CHIEF EXECUTIVE' S FOREWORD
Focus on Priority Groups Engagement with youth continued to be a key priority for 2015. The Wellington Trades Academy moved to a part-time model allowing 181 secondary school students to study three days a week at school and two days at WelTec or Whitireia. Participation of Māori at WelTec continued to increase with 21% of SAC funded students identifying as Māori. This compares to 13.5% of Māori in the Wellington population. For Pasifika 12% of SAC funded students identified as one of the seven Pacific nations. This compares to 8.4% in the population.
Māori and Pasifika Trades Training Māori and Pasifika Trades Training (MPTT) continued in 2015 with 120 EFTS delivered to 142 students. The Wellington Consortium, which includes Ngati Toa, Te Atiawa, Pasifika Churches, WelTec and Whitireia and employer representatives, provides governance to the initiative.
Left: Hector Rurehe and Paul Kereopa at the opening of the Whanau Ora Centre. The hard work of 2014 Māori Trades Training students was celebrated at the opening of the Kokiri Puketapu building at Waiwhetu Marae. Named in honour of Kaumatua Kara Puketapu, the Whanau Ora centre provides a range of health services, The celebration also recognised the 55th birthday of Waiwhetu Marae, the hub of Te Atiawa, which has a Memorandum of Understanding with WelTec that outlines our shared commitment to education.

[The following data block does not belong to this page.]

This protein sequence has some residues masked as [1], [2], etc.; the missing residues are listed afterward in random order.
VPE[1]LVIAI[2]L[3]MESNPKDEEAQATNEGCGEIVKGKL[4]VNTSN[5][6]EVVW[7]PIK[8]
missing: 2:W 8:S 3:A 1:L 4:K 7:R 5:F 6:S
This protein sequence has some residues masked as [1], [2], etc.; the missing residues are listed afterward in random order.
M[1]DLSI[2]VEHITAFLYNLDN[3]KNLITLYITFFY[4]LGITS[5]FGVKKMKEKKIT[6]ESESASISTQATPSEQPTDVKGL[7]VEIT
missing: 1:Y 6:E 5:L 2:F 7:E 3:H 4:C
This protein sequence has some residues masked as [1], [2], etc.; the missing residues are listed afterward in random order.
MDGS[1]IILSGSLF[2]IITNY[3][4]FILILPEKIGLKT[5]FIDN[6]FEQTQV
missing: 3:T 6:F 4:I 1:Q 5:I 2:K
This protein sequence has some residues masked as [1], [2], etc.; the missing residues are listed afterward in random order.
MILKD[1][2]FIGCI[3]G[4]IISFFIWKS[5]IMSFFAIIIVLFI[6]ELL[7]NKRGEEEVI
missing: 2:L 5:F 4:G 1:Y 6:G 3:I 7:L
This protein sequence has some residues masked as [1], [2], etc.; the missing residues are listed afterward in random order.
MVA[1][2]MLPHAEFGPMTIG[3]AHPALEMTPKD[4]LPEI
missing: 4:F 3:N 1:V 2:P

Left: Nigel Phillipson with Corrections Officer Bronson Blake at graduation ceremony, Rimutaka Prison.
Above: Māori student orientation at Waiwhetu Marae.
Delivery at Rimutaka Prison’s trade and technical training workshops continued in 2015. Through these programmes, 56 students were able to achieve a tertiary qualification in either construction or engineering trades with WelTec. The Department of Corrections supports our delivery at Rimutaka Prison and is seeking to expand this in 2016 as part of its goal of lowering rates of recidivism through the provision of meaningful educational opportunities for prisoners.